Arts Cases Available for Placement

January 23, 2020

Interested in taking on a pro bono case with GLA? Please contact us at:

Phone: (404) 873-3911




Client is nonprofit that has provided art-based therapy to low income children in the United States and around the world for 10 years. Client provides access to her materials to individuals who want to implement her methodology and curriculum. Client wishes to protect the methodology and curriculum from unauthorized use and seeks a template licensing or similar agreement to use before granting access to her materials.


Client, a lifelong musician who recently graduated from Georgia State University specializing in printmaking and illustration, signed a residential lease with Landlord (Adverse Party) with a one-year renewable term from April 1, 2019. AP made two verbal agreements with Client, agreeing to early termination without penalty, and to return Client's security deposit early. Landlord's spouse has recently been contacting Client concerning the lease, but is not a party to the agreement. Client seeks information on whether AP's spouse has any authority to deal with the lease, whether the verbal agreements are enforceable, and if not, what is the best course of action to terminate the lease early or at the end of the initial term.


Client has been a content creator in various medium for over 10 years and, for the past 17 years has been a full-time voluntary advocate for people living with HIV. Client signed a short term contract to work for Adverse Party.  Client was told by AP to cease to work and that the contract would continue when the AP had more work. Client wants to enforce the contract on its original terms.


Client, an actor and cyber security student, has been acting for many years. Client entered into a contract with a talent agency (Adverse Party) early in 2019. Client wishes to terminate the agreement as AP has failed to get her any auditions and her submission rate is very low. In addition, AP charged up-front fees for head shots, but hired unskilled individuals causing Client to spend additional sums to get professional head shots. Failing the ability to terminate, Client would like to understand her rights. Contract is subject to NC law.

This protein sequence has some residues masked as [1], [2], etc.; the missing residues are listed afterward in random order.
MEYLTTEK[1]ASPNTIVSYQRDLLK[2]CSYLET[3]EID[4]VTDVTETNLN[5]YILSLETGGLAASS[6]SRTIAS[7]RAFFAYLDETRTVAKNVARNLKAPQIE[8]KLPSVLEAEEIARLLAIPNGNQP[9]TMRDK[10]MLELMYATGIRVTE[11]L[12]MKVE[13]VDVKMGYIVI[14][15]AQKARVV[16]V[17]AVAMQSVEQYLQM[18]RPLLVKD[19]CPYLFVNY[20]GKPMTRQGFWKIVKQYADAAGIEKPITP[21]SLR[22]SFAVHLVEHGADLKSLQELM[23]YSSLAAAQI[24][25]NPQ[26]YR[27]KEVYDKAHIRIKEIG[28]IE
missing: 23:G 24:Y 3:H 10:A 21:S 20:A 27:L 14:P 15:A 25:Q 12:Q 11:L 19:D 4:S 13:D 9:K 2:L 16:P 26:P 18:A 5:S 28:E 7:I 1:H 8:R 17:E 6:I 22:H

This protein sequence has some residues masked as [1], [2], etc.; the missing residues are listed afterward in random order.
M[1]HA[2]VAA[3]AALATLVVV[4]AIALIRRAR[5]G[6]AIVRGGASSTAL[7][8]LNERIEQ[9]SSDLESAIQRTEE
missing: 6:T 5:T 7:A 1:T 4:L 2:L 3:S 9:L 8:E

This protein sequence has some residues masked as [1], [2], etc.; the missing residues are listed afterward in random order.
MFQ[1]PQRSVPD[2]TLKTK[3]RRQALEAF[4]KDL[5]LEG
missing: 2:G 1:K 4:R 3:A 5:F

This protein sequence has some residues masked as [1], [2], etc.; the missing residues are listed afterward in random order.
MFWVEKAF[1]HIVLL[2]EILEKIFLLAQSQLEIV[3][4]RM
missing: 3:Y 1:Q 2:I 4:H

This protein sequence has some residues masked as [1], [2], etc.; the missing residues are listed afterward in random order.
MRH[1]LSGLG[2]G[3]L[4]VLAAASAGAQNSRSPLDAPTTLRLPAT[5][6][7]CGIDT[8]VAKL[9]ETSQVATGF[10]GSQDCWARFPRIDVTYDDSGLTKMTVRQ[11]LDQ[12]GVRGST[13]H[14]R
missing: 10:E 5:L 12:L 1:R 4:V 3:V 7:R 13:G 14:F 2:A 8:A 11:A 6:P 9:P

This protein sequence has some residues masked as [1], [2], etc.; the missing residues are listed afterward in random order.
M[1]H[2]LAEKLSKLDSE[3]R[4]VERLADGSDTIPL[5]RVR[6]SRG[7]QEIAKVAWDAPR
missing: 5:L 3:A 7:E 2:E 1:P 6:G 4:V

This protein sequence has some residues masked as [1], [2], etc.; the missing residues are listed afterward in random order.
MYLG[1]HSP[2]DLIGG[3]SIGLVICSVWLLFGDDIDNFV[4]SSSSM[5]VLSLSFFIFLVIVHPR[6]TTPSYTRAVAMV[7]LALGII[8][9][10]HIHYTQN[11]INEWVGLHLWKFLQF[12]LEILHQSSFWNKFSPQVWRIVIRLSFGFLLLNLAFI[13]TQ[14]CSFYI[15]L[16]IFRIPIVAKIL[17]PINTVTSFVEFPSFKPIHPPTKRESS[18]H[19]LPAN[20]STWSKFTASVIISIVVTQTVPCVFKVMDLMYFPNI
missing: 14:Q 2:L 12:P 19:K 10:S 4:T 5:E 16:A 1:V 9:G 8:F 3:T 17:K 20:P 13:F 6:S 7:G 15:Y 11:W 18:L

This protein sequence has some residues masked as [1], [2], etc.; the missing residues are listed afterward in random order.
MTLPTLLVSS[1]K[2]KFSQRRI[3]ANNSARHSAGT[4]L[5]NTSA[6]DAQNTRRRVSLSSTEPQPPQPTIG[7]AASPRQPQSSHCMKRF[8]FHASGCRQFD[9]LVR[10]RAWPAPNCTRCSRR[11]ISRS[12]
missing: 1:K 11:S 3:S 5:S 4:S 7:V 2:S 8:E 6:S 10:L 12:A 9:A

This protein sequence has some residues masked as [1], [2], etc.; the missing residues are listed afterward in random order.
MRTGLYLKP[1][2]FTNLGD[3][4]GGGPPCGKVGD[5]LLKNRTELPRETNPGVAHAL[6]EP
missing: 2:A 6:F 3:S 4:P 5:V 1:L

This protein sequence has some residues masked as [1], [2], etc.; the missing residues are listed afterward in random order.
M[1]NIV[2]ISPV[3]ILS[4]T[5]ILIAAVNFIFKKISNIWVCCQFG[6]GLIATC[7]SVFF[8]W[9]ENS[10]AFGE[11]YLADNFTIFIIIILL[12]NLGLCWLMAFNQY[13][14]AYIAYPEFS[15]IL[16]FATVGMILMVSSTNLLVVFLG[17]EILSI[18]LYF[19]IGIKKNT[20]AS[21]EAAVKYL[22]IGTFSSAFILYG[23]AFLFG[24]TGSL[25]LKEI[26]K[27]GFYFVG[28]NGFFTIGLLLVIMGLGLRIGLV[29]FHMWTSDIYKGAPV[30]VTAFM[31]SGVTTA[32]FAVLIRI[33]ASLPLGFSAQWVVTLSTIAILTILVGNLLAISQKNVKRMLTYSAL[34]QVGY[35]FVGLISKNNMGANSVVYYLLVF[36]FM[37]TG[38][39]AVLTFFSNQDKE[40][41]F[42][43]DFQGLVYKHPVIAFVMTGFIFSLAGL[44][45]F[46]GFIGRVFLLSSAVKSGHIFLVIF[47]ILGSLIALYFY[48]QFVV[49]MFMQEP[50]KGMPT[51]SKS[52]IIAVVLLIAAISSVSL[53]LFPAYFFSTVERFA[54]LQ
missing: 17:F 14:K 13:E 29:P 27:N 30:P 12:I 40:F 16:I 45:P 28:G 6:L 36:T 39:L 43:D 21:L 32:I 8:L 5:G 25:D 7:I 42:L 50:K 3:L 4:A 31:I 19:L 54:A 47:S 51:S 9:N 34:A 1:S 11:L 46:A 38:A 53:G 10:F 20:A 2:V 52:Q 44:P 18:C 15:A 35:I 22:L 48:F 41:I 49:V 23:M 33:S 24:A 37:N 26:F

Client is a songwriter, poet and children's book author. In 2012 Client entered into an agreement with a company (Adverse Party) to publish a book. AP provided a draft manuscript to Client for approval that was out of order. When Client brought the error to AP's attention, AP advised there was a charge to correct the version. Client did not have funds to pay for the corrected version and told AP to halt production. Client was advised that 1 copy had been sold and received a $6 check for royalties. Client reminded AP that there had been no final approval and to stop distributing his book. In late 2019, Client discovered that his book was being sold online. Client seeks termination of the contract, assistance in determining if his copyright was registered by AP and an accounting for any royalties owed.


Client, a music writer and producer, wrote and recorded a song that he registered with a performing rights organization (PRO) and with a company (AP) that promised to set up the song on various streaming services. Based on information received from the PRO and Google Analytics, Client believes the song has been played in the U.S. and several countries abroad, but Client has not received any royalties. Client would like an assessment  of and recovery of  any owed royalties.



Client is a graphic artist and actor who created an animated universe. Client registered copyright in a body of work including the characters from the animated universe. Client entered a collaborative agreement with AP in 2015 and several additional agreements. AP contributed first draft episodic scripts. Client and AP's relationship deteriorated and there has been no contact since 2017. Client no longer wants to work with AP and would like to move forward with development of a series. Client's previous attorney was unable to renegotiate the agreement and AP would not agree to mediation.